Home > The Body Politic > Two Tax Strikes against Dunne?

Two Tax Strikes against Dunne?


cut taxes for the workers


First, there was the Carpark Tax.

That didn’t go down well…


Government ditches controversial car park tax plan

Acknowledgement: Government ditches controversial car park tax plan


Strike one.

Then there was the “Talk Tax” on cellphone, ipads, smartphones, laptops, and  all manner of other gadgets. The business sector didn’t like that idea, either…


Cellphone, laptop tax plan scrapped

Acknowledgement: TVNZ – Cellphone, laptop tax plan scrapped


Strike two.

Next up, perhaps one of the meanest taxes ever…


'Paper boy tax' on small earnings stuns Labour - stamped questionmark

Acknowledgement: NZ Herald – Budget 2012 ‘Paper boy tax’ on small earnings stuns Labour


Made all the meaner because children cannot vote and therefore this is taxation without representation.

By contrast, the tax cuts of 2009 and 2010 gave the biggest cuts to the wealthiest in this country,




Tax rates October 2010


The 2010 tax cuts alone gave Dear Leader an extra $291 extra per  week, on his old salary of $390,000 p.a. (see: $4b in tax cuts coming) – on the backs of school children doing paper-rounds and other part-time work, for pocket money, it could be said.

Key’s  salary has since increased to 411,510 – plus perks, allowances, superannuation, etc (see: Salaries payable under section 16 of Civil List Act 1979).

For Key, it’s apparently a “non-issue,

“A lot of people didn’t know they were entitled to them so they didn’t bother claiming. The amounts were fairly small and overall we have been trying to clean up the tax code.”

See:  Key rejects criticism of ‘paperboy tax’

I guess when you have $50 million stashed in bank accounts all over the place it’s fairly hard to identify with a kid earning $40 a week?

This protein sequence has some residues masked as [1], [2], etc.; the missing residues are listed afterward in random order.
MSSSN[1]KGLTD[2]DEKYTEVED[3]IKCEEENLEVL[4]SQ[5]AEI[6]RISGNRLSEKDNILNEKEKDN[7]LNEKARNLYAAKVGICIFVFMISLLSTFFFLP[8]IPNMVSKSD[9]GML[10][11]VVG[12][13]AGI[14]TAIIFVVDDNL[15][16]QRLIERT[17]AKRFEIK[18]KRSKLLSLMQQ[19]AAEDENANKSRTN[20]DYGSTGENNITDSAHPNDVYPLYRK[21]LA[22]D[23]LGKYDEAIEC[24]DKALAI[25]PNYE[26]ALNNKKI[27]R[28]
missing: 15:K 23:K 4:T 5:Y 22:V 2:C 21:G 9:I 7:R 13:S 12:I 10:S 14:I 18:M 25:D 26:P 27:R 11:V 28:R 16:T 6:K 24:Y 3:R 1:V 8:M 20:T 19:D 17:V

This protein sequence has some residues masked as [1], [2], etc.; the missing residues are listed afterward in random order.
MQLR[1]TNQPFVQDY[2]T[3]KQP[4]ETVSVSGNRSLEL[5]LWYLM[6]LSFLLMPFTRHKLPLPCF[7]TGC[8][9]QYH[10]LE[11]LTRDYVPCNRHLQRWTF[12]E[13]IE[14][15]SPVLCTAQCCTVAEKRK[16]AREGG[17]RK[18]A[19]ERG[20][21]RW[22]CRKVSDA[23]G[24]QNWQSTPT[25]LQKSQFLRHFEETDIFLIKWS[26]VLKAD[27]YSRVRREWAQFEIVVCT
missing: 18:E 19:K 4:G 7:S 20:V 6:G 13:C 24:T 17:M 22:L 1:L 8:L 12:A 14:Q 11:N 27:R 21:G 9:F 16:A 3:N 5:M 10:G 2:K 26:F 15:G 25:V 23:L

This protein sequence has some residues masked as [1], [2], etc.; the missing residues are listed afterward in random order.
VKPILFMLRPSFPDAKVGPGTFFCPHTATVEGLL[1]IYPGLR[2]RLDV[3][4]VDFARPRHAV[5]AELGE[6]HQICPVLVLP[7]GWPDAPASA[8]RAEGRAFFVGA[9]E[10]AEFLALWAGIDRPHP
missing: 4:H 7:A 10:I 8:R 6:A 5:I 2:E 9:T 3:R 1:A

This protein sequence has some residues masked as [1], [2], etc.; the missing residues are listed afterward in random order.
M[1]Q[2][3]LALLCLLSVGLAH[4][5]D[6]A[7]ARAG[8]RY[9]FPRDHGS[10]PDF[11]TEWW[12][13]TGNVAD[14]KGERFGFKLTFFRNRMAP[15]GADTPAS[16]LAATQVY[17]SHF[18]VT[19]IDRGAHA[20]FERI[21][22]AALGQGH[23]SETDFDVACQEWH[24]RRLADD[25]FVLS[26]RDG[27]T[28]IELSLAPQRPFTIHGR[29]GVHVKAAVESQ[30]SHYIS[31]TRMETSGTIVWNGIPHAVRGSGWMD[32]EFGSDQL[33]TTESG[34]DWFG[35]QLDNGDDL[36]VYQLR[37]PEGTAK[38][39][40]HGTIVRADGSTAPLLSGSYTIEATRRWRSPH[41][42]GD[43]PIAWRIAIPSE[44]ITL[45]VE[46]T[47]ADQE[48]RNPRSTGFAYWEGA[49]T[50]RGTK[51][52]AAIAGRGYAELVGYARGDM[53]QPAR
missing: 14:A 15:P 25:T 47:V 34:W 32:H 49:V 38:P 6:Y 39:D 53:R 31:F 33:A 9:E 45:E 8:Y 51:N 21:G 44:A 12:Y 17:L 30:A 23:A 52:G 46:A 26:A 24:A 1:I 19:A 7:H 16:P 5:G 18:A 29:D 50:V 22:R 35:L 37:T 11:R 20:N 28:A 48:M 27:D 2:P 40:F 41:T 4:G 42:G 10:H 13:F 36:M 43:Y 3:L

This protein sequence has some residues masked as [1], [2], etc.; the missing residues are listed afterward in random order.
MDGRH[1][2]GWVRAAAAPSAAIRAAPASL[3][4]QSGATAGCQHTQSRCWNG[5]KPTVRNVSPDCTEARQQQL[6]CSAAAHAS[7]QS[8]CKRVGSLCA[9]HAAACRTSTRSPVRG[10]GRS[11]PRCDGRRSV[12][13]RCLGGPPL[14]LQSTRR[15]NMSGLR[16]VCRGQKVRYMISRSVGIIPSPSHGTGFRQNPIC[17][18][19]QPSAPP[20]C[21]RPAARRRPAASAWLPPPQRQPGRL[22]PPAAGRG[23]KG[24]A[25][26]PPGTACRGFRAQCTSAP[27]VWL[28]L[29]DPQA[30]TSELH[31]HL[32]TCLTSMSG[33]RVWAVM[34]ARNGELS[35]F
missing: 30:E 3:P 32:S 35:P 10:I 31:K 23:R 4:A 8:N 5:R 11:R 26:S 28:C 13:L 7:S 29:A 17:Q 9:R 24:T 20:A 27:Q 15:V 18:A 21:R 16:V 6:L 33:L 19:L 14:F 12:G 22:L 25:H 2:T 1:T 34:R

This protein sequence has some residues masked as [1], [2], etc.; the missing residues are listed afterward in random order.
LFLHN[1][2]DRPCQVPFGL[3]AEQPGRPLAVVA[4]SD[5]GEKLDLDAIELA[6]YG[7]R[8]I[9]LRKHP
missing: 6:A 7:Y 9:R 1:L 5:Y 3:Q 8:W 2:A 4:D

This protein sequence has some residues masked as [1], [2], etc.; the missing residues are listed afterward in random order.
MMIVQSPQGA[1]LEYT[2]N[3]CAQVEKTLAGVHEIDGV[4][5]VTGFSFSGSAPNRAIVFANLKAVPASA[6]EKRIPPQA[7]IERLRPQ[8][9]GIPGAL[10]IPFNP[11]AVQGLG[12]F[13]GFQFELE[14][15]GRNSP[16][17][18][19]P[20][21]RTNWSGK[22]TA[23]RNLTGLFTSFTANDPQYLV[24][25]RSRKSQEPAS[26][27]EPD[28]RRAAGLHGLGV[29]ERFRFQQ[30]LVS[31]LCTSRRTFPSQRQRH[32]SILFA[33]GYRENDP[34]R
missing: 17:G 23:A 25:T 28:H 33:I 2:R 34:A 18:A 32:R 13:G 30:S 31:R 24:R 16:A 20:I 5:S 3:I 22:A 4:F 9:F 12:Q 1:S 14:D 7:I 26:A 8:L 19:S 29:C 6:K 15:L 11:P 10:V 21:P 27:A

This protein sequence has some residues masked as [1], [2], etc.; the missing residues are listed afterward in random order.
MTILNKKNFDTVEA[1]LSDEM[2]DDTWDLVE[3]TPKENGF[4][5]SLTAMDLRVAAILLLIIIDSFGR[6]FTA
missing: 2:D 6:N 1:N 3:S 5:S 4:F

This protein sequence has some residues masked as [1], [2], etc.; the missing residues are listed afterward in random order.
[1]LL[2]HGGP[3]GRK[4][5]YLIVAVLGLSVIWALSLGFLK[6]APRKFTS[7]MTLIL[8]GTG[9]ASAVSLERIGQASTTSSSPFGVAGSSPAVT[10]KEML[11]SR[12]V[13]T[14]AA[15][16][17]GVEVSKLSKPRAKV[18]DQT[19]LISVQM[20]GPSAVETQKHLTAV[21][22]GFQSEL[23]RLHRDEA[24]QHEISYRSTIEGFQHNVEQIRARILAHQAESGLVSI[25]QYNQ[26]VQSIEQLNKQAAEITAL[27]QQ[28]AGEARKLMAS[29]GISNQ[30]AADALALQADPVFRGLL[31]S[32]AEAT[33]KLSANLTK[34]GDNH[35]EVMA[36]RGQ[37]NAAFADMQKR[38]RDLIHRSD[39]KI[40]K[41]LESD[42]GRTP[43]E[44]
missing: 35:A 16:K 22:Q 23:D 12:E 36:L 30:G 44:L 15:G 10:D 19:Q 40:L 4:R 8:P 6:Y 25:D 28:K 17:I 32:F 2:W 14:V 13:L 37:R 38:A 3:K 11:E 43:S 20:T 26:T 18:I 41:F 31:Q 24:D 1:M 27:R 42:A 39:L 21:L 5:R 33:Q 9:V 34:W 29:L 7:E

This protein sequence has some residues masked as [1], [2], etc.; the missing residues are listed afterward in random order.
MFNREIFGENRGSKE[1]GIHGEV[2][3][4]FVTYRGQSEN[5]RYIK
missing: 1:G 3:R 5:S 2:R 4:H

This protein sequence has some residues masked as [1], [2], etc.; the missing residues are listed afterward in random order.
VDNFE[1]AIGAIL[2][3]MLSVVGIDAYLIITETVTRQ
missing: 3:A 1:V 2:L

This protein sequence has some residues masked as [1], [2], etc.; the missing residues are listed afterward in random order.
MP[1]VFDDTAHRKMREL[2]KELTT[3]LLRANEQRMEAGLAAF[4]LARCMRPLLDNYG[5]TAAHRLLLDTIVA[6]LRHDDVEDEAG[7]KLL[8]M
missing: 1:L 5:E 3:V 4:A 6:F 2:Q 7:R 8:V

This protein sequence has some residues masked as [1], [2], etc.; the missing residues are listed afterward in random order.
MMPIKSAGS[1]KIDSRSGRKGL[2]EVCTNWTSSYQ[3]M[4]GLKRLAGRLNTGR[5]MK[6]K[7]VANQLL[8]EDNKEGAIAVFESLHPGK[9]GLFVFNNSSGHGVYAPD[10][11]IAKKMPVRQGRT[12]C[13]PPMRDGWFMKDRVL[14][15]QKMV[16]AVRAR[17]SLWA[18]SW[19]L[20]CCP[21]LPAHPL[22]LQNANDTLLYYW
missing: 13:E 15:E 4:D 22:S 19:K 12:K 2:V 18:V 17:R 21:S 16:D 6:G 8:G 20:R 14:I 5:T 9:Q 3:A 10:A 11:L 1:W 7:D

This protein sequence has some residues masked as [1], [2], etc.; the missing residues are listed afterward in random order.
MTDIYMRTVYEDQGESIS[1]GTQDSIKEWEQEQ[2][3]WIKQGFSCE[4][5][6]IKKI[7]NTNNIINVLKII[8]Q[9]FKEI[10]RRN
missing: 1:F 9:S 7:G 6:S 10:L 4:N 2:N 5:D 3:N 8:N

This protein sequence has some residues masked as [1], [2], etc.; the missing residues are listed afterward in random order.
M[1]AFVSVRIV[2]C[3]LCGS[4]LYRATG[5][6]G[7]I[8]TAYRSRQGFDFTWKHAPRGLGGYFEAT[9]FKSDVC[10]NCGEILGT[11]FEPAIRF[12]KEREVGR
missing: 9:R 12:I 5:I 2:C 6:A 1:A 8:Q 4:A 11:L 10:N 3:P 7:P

By what definition of fairness can we justify someone earning $390,000 a year getting an extra $291 a week – whilst paper boys and girls – who are paid a pittance anyway – are taxed for the few dollars they work for? Are we really that desperate as a nation? And then we wonder why our young people are buggering off to Australia and elsewhere?


The Final Goodbye


If there’s one single example of where our society has gone terribly wrong since 1984 – this, to me, is it.

It’s fairly apparent to everyone except the most sycophantic National supporter that the ’09 and ’10 taxcuts left a gaping hole in the government’s revenue. (see: Outlook slashes tax-take by $8b) Dunne’s pathetic attempts at raising additional taxes is simply a consequence of tax-cuts that were unaffordable three years ago – and remain unaffordable to this day.

On the issue of the “Paperboy/girl Tax”, I look forward to the business sector campaigning hard to scrap that, as they did with the “Carpark” and “Talk” taxes.

After all, the members of the Employers and Manufacturers Association have kids of their own.

Isn’t campaigning on behalf of your own children as important as a carpark?




Key defends tax cuts in light of zero Budget (2 April 2012)

Key rejects criticism of ‘paperboy tax’ (25 May 2012)

Car park tax opposition cuts across cultural, class divide (19 March 2013)



= fs =

  1. SpaceMonkey
    20 March 2013 at 8:53 am

    But haven’t these ridiculous tax proposals done a good job of shutting down discussion on Solid Energy and any questions around what might be on (or off) the books of Mighty River Power that potential “investors” don’t know about?

    • 20 March 2013 at 10:52 am

      Oh, indeed, SM. It’s why I’ve been having a “poke around” looking at Mighty River Power’s financial position… Events in Cile indicate that not all is well with MRP.

  2. 20 March 2013 at 10:37 am

    Yeah a diversion of the first order.

    While they do there dirty deed.

  3. Robert
    22 March 2013 at 9:32 am

    NZ has it in for young people. The paperboy tax, youth rates…it’s enough to encourage those young workers this country desperately needs to support our aging population to piss off overseas permanently, or only work for cash.

    This nation was built on cashies, and no doubt the younger generations will be well versed in the art by the time they reach working age and have a habit of avoiding taxable income for the rest of their lives.

    Hard to decide whether I’m more insulted that young people are being taken advantage of for small change, or that the government thinks they are too stupid to figure it out and take up other more appealing options.

  1. 8 May 2015 at 8:01 am

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